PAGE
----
In a few years, traffic might be a little less congested on two portions of the Grand Parkway in the Cinco Ranch area.
Fort Bend County and the Texas Department of Transportation plan to break ground in 2020 on southbound frontage roads on the west side of the Grand Parkway between Cinco Ranch Boulevard and Westheimer Parkway, or Segment 1, and between South Fry Road and FM 1093, or Segment 2. Northbound frontage roads on the highway already exist.
The two entities held a public meeting May 21 at Cinco Ranch Junior High School to solicit feedback from residents regarding the $24 million project, funded by a 2017 Fort Bend County voter-approved bond.
“The project is needed to address increased traffic and congestion from residential and commercial growth in the project area,” Fort Bend County Engineer Stacy Slawinski said.
About 55 people attended within the first of two hours. Some attendees expressed worries about noise or how their property may be affected by the project, but most came to learn how the entities are relieving congestion on the traffic-heavy Grand Parkway.
Public comments can be submitted to TxDOT until June 5 via email to HOUemail@example.com or mailed to TxDOT Houston District, Attn: Director of Project Development, P.O. Box 1386, Houston, TX 77251-1386.
If there are no major concerns from the public, then the project can move forward, said Andy Meyers, Fort Bend County Precinct 3 Commissioner.
Both segments of the project do not involve adjusting the main lanes of the Grand Parkway. A separate TxDOT project to widen the state highway from four lanes to six lanes is not likely to start until 2025, Meyers said, though he said he is working to expedite the design process.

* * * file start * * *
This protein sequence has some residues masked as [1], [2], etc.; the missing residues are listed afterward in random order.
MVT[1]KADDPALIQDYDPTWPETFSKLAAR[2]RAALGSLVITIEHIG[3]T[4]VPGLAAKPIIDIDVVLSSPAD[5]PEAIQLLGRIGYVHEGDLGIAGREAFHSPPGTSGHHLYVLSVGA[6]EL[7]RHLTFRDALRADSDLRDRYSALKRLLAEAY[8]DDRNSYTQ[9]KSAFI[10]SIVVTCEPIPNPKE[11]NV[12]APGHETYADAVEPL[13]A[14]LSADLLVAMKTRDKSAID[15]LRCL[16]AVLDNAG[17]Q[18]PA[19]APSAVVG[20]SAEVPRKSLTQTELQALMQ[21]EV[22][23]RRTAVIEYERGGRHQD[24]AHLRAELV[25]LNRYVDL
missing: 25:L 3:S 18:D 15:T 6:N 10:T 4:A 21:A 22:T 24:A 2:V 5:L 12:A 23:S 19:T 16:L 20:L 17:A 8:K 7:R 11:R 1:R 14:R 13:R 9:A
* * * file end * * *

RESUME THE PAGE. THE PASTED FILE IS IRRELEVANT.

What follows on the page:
Segment 1 and Segment 2—designed by TEDSI Infrastructure Group and Dannenbaum Engineering Corp., respectively—of this project involve constructing:
- a 15-foot-wide outside lane;
- a 12-foot-wide inside lane;
- a 13-foot-wide auxiliary lane;
- a curb and gutter system;
- ramp reversals;
- right turn deceleration lanes; and
- connecting driveways to existing and future east-west streets.
In total, the project requires acquiring about 9 acres on the west side of the Grand Parkway, but no residential and commercial disruptions are anticipated, according to meeting materials.
Meyers recognized the project’s $24 million cost is pricey.
“It’s a very expensive road,” he said and explained one reason the price tag is high is because of installing new drainage systems.
The new frontage roads will be placed on top of existing drainage ditches. To help convey stormwater, the project involves installing 12-foot by 12-foot box culverts under the road.
“I have to duplicate the open ditch underground,” Meyers said. “It doubles the cost.”